The Kyoto Protocol was created to reduce the amount of greenhouse gas emissions that are supposedly affecting Earth’s climate change. The protocol calls for a five percent reduction of emissions by 2012 from what they were in 1990. Canada was given a goal of six percent by 2012, and a seventeen percent reduction by 2020 (Kyoto and Beyond). The six traces of gas blamed for global warming only make up one percent of the Earth’s atmosphere. Is one percent really going to make a difference in the Earth’s changing climate, and is it drastic enough to enforce something like the Kyoto Protocol? The real question is whether or not the Protocol would benefit Canada. The Kyoto Protocol does not benefit Canada because it is unfair, too costly, and now that the United States has withdrawn from the agreement, it can only be bad news for Canada.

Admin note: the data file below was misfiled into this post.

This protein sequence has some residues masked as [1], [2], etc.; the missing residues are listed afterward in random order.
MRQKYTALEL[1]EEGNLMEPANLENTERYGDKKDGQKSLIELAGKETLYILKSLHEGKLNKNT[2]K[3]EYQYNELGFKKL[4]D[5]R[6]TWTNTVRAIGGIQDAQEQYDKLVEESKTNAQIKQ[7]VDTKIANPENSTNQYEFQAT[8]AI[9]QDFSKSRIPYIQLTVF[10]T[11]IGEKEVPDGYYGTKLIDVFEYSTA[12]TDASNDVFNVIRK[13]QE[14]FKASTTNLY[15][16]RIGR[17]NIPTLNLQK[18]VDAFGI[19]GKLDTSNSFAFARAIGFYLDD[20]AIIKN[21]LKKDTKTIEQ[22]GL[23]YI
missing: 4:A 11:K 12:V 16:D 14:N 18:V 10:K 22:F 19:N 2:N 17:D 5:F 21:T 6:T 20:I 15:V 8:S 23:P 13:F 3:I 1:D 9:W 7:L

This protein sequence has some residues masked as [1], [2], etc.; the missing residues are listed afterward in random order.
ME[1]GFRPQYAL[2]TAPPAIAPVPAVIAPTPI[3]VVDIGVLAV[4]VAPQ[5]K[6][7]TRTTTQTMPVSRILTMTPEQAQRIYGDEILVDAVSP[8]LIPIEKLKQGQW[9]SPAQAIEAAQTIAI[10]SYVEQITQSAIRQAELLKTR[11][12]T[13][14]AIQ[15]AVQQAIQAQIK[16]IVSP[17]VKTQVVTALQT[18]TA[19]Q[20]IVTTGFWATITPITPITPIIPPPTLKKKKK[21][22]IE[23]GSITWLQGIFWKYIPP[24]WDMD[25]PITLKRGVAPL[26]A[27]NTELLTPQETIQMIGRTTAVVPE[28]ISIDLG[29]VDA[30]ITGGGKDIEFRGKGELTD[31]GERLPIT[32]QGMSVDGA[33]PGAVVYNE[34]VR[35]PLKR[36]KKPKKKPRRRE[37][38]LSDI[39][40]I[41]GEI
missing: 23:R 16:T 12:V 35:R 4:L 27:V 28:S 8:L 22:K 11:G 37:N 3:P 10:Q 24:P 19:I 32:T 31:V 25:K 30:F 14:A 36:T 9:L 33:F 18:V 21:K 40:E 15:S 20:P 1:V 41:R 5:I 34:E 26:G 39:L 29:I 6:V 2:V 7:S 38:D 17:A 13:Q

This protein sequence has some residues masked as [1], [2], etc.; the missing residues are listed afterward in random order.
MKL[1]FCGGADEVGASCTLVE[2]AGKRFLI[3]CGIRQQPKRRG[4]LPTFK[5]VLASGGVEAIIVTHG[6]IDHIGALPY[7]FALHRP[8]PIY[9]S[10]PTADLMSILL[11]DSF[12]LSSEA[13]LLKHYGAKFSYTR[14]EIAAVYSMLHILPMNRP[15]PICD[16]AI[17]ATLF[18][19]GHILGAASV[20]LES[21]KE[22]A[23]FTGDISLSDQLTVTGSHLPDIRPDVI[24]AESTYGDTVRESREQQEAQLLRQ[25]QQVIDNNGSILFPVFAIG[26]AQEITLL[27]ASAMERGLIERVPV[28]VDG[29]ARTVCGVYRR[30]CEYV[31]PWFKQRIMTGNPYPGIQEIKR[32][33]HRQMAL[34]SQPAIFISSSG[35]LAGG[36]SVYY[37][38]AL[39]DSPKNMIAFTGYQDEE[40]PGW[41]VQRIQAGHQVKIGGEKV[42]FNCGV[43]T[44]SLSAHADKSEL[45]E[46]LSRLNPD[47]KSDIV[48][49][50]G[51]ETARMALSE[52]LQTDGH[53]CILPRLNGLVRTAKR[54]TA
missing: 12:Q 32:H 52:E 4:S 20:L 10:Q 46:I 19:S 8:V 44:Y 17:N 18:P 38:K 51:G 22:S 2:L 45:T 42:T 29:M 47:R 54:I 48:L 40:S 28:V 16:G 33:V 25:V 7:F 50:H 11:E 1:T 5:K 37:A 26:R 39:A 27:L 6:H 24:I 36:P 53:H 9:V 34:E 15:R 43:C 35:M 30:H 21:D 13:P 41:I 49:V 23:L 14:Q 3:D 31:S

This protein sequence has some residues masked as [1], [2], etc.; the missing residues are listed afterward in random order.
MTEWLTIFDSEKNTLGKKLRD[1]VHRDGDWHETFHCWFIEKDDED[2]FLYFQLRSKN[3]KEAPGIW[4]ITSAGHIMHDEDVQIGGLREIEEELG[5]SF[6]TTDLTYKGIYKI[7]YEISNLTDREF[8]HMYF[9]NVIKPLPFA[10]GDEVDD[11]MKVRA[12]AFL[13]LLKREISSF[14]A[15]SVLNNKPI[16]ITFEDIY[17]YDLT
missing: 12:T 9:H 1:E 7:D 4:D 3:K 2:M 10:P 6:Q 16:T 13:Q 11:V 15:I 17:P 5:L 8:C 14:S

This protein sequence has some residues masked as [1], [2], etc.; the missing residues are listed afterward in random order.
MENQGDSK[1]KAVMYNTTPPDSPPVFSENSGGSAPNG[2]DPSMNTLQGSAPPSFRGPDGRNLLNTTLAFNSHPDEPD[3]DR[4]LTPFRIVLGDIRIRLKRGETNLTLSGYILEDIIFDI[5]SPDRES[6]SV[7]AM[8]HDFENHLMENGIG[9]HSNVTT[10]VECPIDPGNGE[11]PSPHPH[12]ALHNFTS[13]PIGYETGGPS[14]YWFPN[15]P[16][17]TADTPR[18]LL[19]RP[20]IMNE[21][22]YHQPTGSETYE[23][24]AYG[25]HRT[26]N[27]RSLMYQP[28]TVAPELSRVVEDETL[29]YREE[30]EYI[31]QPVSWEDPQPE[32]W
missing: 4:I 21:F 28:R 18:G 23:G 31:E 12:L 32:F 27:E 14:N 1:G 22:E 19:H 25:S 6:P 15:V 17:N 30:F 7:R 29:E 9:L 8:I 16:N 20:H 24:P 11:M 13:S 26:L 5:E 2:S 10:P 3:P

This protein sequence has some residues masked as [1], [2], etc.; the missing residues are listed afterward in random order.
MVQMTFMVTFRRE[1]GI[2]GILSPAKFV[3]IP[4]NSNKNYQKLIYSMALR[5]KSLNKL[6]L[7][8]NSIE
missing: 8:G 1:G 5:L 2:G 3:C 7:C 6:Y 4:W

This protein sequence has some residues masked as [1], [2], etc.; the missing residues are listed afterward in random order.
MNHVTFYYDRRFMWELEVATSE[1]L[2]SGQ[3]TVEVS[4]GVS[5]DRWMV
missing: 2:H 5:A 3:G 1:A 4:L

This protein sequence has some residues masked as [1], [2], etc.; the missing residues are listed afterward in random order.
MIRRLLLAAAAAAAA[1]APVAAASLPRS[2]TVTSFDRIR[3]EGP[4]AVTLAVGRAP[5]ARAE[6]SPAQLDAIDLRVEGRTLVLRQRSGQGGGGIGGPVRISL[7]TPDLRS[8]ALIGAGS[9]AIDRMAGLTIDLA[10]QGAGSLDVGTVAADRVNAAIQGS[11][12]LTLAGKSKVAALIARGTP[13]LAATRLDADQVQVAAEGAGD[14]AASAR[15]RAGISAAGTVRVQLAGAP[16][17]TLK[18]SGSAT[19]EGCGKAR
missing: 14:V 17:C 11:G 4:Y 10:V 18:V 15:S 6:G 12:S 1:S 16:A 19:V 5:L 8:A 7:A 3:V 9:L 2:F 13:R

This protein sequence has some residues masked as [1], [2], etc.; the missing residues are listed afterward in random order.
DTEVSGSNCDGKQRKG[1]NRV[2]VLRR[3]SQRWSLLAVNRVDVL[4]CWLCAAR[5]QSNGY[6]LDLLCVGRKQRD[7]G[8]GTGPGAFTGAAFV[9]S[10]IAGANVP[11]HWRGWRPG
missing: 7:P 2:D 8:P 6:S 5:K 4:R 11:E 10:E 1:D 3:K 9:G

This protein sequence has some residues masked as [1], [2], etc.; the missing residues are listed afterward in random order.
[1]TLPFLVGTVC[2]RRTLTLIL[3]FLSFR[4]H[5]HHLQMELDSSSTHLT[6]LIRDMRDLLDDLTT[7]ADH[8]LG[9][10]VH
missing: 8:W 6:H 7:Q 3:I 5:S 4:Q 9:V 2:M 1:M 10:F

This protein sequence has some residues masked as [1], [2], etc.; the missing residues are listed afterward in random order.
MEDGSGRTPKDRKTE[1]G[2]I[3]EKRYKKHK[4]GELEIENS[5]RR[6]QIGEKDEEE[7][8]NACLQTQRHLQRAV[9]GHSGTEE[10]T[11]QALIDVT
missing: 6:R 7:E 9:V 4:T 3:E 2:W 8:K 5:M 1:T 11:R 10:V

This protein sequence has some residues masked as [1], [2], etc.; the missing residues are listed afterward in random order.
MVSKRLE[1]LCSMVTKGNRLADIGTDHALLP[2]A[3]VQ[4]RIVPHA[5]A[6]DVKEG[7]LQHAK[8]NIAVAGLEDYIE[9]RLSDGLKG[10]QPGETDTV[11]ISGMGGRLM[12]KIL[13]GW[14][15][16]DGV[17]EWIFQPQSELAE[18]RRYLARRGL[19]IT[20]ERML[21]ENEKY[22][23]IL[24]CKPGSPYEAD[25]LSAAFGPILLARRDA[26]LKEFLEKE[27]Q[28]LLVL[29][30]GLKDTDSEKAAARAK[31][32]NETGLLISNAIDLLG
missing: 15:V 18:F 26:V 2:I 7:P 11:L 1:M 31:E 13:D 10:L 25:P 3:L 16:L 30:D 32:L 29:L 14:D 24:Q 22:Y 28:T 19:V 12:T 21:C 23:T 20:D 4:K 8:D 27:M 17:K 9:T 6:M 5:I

The Kyoto Protocol does not treat every country fairly. Canada has more to lose with the Protocol than other countries, and they should all be treated in the same way. Some of the world’s largest polluters, such as China and India, are exempt from “round one” of the Protocol because they are seen as developing countries with more important issues to deal with (Climate Change Plan..). Secondly, Kyoto allows some industrialized countries, such as Russia and New Zealand, to make no cuts, and even permits some places, like Iceland, to emit more greenhouse gasses (Kyoto Protocol FAQs). The protocol will be unsuccessful and ineffective if every country is not on board. Finally, Canada will need to provide developing countries with funding to help them reach their reduction goals. This funding could cost up to thirty billion US dollars for the 2010-2012 periods. Many other countries are not giving any funding at all (Kyoto and Beyond). Every country that is signed on to the Kyoto agreement should be treated equally, and there should be no exceptions.
The Kyoto Protocol is an extremely expensive project for Canada to take...
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